PhilHealth senior vice president for actuarial services Nerissa Santiago told the committees that agency posted income of P11 billion last year, and the previous years’ losses were because the agency increased its benefits without hiking premiums.

“But you have been operating at a loss. In other words, your premium payment receipts is much less than the benefits you pay and the operating expenses you incur. This is the picture for the last five years. You might see a collapsing PhilHealth,” Drilon said.

Health Secretary Francisco Duque III had also maintained yesterday that there was no conflict of interest in the dealings of his family’s companies with the government agencies he heads.

Duque and his siblings faced the joint inquiry of the Senate Blue Ribbon and health committees, which were investigating the alleged multibillion-peso anomalies in the Department of Health (DOH) and PhilHealth.

Duque headed both the DOH and PhilHealth during the Arroyo administration, and was appointed by President Duterte to the health department in October 2017.

In a privilege speech last July, Senator Lacson accused the health chief of having a conflict of interest as the PhilHealth regional office in Pangasinan was leasing space owned by the Duque family-owned Educational and Medical Development Corp. (EMDC).

Lacson also disclosed that another Duque family-owned Doctors Pharmaceuticals Incorporated (DPI) has contracts with the DOH to supply medicines and drugs.

The senator also said DPI was banned by the Food and Drug Administration (FDA) during the time of then health secretary Janette Garin for alleged poor and unsafe manufacturing practices.

“My personal interest in EMDC did not in any way conflict with the interest of the government,” Duque told the inquiry, adding the six-year lease was actually advantageous to the government as regional office to move out of a condemned building.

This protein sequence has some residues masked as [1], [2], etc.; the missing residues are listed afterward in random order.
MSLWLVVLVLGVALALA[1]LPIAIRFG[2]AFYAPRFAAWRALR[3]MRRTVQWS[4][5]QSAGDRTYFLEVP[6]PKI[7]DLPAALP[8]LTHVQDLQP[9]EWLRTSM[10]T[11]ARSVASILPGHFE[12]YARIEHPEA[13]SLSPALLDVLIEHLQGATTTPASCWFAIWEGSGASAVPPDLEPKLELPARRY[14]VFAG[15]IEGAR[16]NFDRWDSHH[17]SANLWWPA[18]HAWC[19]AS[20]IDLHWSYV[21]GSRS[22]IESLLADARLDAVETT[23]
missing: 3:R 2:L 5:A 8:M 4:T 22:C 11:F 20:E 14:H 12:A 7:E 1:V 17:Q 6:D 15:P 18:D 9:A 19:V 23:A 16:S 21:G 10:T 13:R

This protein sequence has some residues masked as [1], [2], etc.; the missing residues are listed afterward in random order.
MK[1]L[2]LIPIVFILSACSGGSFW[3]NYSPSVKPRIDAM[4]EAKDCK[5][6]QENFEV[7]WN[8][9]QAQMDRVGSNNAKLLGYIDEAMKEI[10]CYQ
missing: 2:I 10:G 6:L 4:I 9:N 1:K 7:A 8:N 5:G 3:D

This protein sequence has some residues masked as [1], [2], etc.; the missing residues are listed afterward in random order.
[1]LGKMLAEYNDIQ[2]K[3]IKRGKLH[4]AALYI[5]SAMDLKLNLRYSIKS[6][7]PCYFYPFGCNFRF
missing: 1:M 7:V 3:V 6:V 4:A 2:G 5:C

“Records showed there was absolutely nothing anomalous about the lease,” the health secretary added.

Duque stressed that the lease contract was compliant with Republic Act 9184 or the Government Procurement Reform Act and that he consulted with then PhilHealth chief Alex Padilla about the contract as he was then chairman of the Civil Service Commission.

“I was not told to divest, which confirms there was no actual conflict of interest between my share in the company and the position as ex-officio member of the board,” Duque said.

He reiterated that his family wanted to terminate the lease contract but the PhilHealth regional office appealed to have it lapse at the end of year as it was still looking for a suitable space to transfer to.

When asked by Lacson whether the EMDC’s decision to terminate the contract was an admission there was something irregular, Duque said it was a business decision as the company wanted more space for the students.

The health chief also testified that he divested from DPI in 2005 or about the same time he was in the Arroyo cabinet.

He said the DPI is an old firm founded in 1946, which members of his family slowly acquired through shares. He bought his shares in 1996.

He said the DPI did not enter into contracts with the DOH since 2005 but instead dealt with local government units like the cities of Manila, Makati, Marikina and Pasig.

DPI officials, led by Duque’s sister, Dr. Luz Duque-Hammershaimb, said the company has addressed the issues raised by the FDA, including entering into agreements with other drug companies.

Following recent reported cases of “ghost patients” from PhilHealth, “ghost borrowers” of Pag-IBIG loans and bogus claimants of Social Security System (SSS) benefits, Sen. Manuel Lapid has filed a bill increasing the penalty for fraudulent claims on mandatory employee contributions and benefits.

Lapid said unscrupulous individuals misuse public funds that are supposed to be for the benefit of the poor and marginalized.

Under Senate Bill No. 837, otherwise known as An Act Increasing the Penalty for Fraud Committed in Relation to the Mandatory Employee Contributions and Benefits, the penalty imposable for any member, real estate developer, health care provider or person, who shall cause the filing of a false or fraudulent claim for benefits or entitlements, shall be reclusion temporal or imprisonment for a period of 12 years and one day up to 20 years, to reclusion perpetua or imprisonment for 20 years and one day up to 40 years.

If the false or fraudulent claim is committed by a syndicate consisting of five or more persons, the imposable penalty shall be life imprisonment. Furthermore, under this proposed measure, these violations will become non-bailable offenses.

PhilHealth, meanwhile, said it is leaving it up to the Senate to investigate the presence of mafia at the agency, as disclosed in yesterday’s Senate hearing.

“Senate is doing it. We’ll wait for the outcome,” said PhilHealth president Morales when asked for comment. – With Cecille Suerte Felipe, Sheila Crisostomo